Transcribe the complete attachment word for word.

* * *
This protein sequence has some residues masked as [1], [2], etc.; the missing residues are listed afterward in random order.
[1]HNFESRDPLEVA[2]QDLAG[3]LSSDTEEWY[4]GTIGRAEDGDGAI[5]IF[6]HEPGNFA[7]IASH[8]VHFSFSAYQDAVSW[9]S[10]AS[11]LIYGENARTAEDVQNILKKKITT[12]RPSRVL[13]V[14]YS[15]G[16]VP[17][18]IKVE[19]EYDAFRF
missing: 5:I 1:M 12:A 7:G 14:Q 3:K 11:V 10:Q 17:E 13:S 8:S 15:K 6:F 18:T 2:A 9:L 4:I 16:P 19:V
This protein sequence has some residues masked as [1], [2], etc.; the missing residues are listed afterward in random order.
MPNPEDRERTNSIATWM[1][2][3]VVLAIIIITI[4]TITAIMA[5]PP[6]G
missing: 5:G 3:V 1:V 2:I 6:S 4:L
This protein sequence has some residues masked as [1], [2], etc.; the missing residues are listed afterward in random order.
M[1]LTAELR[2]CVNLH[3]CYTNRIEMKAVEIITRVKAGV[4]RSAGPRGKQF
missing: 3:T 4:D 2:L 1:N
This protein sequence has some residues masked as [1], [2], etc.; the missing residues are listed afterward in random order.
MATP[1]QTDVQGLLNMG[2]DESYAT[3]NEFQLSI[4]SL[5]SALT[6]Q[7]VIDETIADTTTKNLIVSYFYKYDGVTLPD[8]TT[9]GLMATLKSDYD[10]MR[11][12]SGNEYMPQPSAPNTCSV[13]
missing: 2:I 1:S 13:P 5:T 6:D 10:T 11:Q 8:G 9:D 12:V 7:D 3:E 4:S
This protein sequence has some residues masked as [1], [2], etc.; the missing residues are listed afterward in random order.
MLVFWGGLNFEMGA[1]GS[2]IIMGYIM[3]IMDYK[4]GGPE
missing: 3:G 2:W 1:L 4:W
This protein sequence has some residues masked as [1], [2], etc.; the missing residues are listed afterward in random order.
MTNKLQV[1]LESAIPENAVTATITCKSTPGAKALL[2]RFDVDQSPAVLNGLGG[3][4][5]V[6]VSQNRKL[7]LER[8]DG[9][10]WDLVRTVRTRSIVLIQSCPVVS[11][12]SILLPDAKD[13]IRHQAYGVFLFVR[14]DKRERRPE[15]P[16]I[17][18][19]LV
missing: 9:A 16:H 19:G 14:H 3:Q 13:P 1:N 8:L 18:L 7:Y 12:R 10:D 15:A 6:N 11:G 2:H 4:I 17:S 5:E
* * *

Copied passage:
This protein sequence has some residues masked as [1], [2], etc.; the missing residues are listed afterward in random order.
[1]HNFESRDPLEVA[2]QDLAG[3]LSSDTEEWY[4]GTIGRAEDGDGAI[5]IF[6]HEPGNFA[7]IASH[8]VHFSFSAYQDAVSW[9]S[10]AS[11]LIYGENARTAEDVQNILKKKITT[12]RPSRVL[13]V[14]YS[15]G[16]VP[17][18]IKVE[19]EYDAFRF
missing: 5:I 1:M 12:A 7:G 14:Q 3:K 11:V 10:Q 17:E 13:S 8:S 15:K 6:F 18:T 2:A 9:L 4:I 16:P 19:V
This protein sequence has some residues masked as [1], [2], etc.; the missing residues are listed afterward in random order.
MPNPEDRERTNSIATWM[1][2][3]VVLAIIIITI[4]TITAIMA[5]PP[6]G
missing: 5:G 3:V 1:V 2:I 6:S 4:L
This protein sequence has some residues masked as [1], [2], etc.; the missing residues are listed afterward in random order.
M[1]LTAELR[2]CVNLH[3]CYTNRIEMKAVEIITRVKAGV[4]RSAGPRGKQF
missing: 3:T 4:D 2:L 1:N
This protein sequence has some residues masked as [1], [2], etc.; the missing residues are listed afterward in random order.
MATP[1]QTDVQGLLNMG[2]DESYAT[3]NEFQLSI[4]SL[5]SALT[6]Q[7]VIDETIADTTTKNLIVSYFYKYDGVTLPD[8]TT[9]GLMATLKSDYD[10]MR[11][12]SGNEYMPQPSAPNTCSV[13]
missing: 2:I 1:S 13:P 5:T 6:D 10:T 11:Q 8:G 9:D 12:V 7:D 3:E 4:S
This protein sequence has some residues masked as [1], [2], etc.; the missing residues are listed afterward in random order.
MLVFWGGLNFEMGA[1]GS[2]IIMGYIM[3]IMDYK[4]GGPE
missing: 3:G 2:W 1:L 4:W
This protein sequence has some residues masked as [1], [2], etc.; the missing residues are listed afterward in random order.
MTNKLQV[1]LESAIPENAVTATITCKSTPGAKALL[2]RFDVDQSPAVLNGLGG[3][4][5]V[6]VSQNRKL[7]LER[8]DG[9][10]WDLVRTVRTRSIVLIQSCPVVS[11][12]SILLPDAKD[13]IRHQAYGVFLFVR[14]DKRERRPE[15]P[16]I[17][18][19]LV
missing: 9:A 16:H 19:G 14:H 3:Q 13:P 1:N 8:L 18:L 7:Y 12:R 10:D 15:A 6:N 11:G 2:H 4:I 17:S 5:E